Sudan Forms New Joint Force to Maintain Security in the Capital, Nationwide
Sudan’s Transitional Sovereignty Council has announced a plan to create a joint force to “crack down on insecurity” and consolidate the state’s authority in the capital and across the country.
The peace agreement signed between the Sudanese government and the armed movements (the Revolutionary Front) in Juba on Oct. 3 last year stipulated the formation of a force to protect civilians in Darfur, consisting of 12,000 soldiers, to replace the withdrawing international peacekeeping forces (UNAMID).
However, in wake of the tensions that erupted in al-Junaynah area in West Darfur, where dozens of people were killed in tribal conflicts, the parties decided to increase the force to 20,000 soldiers.
A statement issued by the media branch of the Transitional Sovereign Council stated that the joint force would consist of “armed forces, Rapid Support Forces and police officers, in addition to the General Intelligence Service, the representative of the Attorney General, and representatives of the parties to the peace process.”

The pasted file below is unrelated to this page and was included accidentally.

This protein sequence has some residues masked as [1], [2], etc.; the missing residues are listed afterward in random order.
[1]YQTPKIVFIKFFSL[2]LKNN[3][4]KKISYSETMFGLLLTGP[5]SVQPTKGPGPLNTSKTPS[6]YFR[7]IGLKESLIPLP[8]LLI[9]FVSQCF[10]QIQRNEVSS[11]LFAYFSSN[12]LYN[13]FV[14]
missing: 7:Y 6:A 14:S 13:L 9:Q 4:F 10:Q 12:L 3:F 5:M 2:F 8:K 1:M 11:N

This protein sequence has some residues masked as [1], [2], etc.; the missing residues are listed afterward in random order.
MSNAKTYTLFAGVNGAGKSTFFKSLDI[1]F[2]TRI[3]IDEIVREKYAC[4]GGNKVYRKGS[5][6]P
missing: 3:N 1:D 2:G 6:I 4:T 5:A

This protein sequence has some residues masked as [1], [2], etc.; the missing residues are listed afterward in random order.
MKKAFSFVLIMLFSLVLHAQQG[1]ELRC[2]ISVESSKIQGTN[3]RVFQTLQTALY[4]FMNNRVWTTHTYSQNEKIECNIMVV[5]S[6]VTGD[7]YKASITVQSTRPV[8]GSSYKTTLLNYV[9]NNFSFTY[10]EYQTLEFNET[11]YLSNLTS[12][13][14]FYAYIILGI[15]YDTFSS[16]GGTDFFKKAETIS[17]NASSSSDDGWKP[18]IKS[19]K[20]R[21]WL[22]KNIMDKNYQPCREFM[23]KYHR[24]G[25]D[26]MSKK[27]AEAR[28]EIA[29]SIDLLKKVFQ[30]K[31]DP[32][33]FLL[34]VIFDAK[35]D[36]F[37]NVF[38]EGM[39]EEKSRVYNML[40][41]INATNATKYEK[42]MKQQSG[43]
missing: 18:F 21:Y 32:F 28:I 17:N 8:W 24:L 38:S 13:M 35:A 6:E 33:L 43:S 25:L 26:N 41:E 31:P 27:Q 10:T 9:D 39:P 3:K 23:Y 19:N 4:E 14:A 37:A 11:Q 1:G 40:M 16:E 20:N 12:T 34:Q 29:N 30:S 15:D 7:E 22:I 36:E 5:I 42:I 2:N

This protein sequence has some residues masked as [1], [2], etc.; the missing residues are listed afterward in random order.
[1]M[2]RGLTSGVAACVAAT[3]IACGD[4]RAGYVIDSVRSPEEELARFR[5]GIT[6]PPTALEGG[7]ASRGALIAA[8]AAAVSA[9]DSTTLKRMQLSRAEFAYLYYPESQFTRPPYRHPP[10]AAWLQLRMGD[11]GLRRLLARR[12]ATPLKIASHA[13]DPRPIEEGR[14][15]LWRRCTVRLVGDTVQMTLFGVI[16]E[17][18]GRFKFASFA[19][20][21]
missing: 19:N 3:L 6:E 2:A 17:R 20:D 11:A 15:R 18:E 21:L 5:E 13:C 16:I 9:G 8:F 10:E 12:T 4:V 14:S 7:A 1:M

The statement asked the governors of Sudanese states to coordinate with the relevant military and security agencies, including state and regional security committees, to form similar forces.
Khartoum has witnessed lately several security incidents, including looting, kidnapping and road blocking in neighborhoods driven by alleged revolution purposes, which the prime minister described as attempts to destabilize security.
Tribal conflicts intensified in some areas of the country, in particular Darfur and eastern Sudan. Dozens of people were killed and others injured, especially in West Darfur and Red Sea states.